January 17, 2006

Fancy Nancy,
written by Jane O'Connor,
illustrated by Robin Preiss Glasser

Fancy Nancy is a picture book I picked up for my four-and-a-half-year-old daughter the other day. It's illustrated by Robin Preiss Glasser. The cover illustration shows a little girl with poofed-up hair wearing a tiara and a hair ribbon, high-heeled shoes with lacy socks, a lacy dress with a long train (really, a bedsheet tucked into a ribbon), and cat's-eye sunglasses. She's carrying an umbrella and a large feather. Let me be perfectly clear--this is not a too-little girl dressed up to be sexy for a beauty contest; this is a little girl who has dressed up to be "fancy" by her own lights, using the materials at hand.

I took one look, and said, "Good grief, that's Anne!"

It turns out that Nancy has a problem. She loves to be fancy: to dress in fancy clothes, with fancy accessories, to do fancy things, and to use fancy words. Her family, alas (a mother, a father, and a sister) are not fancy; in fact, they tend to the plain. It's a distressing situation, and so she arranges to give her family lessons in being fancy, culminating in the entire family going out to dinner dressed as fancy as they can (by Nancy's lights), calling each other "Darling" and extending their pinkies while eating their pizza. All eyes are upon them from the moment they enter the pizza parlor, and Nancy is sure that everything thinks they must be movie stars.

Allow me to describe the father's fancy attire. He's wearing one of his own pin-stripe suits, some kind of scarf tied around his neck sort like a cravat, and a top hat, and he's carrying a cane. Well, really, the top hot is a prop from Nancy's magic kit, meaning that it's far too small, and the cane is the magician's wand. He wears them with a certain flair and panache, and with oceans of good humor. (Good humor which I intend to lack, utterly lack, if push ever comes to shove. I am Not Fancy, and I intend to stay that way.)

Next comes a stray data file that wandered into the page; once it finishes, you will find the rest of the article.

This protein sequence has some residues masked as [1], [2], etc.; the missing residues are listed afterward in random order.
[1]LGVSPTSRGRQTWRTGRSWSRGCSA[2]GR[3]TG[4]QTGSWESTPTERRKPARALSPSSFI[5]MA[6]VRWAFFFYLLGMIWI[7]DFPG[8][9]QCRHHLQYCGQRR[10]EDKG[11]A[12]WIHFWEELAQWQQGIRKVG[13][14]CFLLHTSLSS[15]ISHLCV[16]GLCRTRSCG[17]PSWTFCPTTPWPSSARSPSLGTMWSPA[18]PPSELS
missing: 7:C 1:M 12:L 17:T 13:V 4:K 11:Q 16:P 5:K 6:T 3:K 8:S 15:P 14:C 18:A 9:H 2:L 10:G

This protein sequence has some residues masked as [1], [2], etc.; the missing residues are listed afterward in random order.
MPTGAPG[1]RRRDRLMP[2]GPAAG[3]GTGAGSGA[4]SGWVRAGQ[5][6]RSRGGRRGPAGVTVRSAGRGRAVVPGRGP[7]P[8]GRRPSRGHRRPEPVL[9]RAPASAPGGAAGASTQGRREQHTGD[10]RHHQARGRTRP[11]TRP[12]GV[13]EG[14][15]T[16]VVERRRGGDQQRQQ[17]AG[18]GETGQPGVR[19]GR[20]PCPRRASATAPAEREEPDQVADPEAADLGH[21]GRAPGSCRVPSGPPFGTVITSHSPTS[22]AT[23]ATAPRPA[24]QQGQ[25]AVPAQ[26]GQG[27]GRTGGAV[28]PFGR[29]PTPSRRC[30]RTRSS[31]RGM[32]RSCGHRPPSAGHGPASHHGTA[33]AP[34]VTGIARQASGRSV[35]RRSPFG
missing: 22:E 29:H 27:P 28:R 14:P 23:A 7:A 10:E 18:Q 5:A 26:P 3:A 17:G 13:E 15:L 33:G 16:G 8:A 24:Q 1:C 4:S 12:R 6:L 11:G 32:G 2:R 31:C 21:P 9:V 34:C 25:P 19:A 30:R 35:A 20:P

Anne loves the book, not at all to my surprise. Jane captured her feelings about it, thus:

Well, you see, I really like it because it is lovely and so beautiful. It is my favorite book in the world. I have a chair like her and I do fancy just like her. I do it all the time. She makes her family so beautiful.

The chair Anne mentions is one of those bent-wire chairs with a heart-shaped back and little round black seat, the kind that's supposed to go with a vanity table. It used to be my mother-in-law's, but somehow Anne inherited during Mom's recent move. And indeed, Fancy Nancy has one just like it, except that Nancy's is pink and Anne's is brass. That only makes Nancy's chair better, of course.

Having gotten Anne's opinion, Jane went on to get David's; he's my eldest at going-on-nine. Here's what he had to say:

It wasn't really a good book for boys because mostly it is all about a girl. It is not very interesting but TOO fancy. She did not have any brothers so they wouldn't have to dress up. I do not like to dress up. I would recommend this book for girls ONLY.

Do you detect a certain lack of enthusiasm? I have to admit, I'd agree with him completely, except that I now have a fancy daughter. Anne sometimes leaves Jane and I at a loss--Jane's no more fancy than I am--but I'm really very sorry that my own mother didn't live long enough to know Anne. I think they'd have understood each other.

Posted by Will Duquette at January 17, 2006 08:39 PM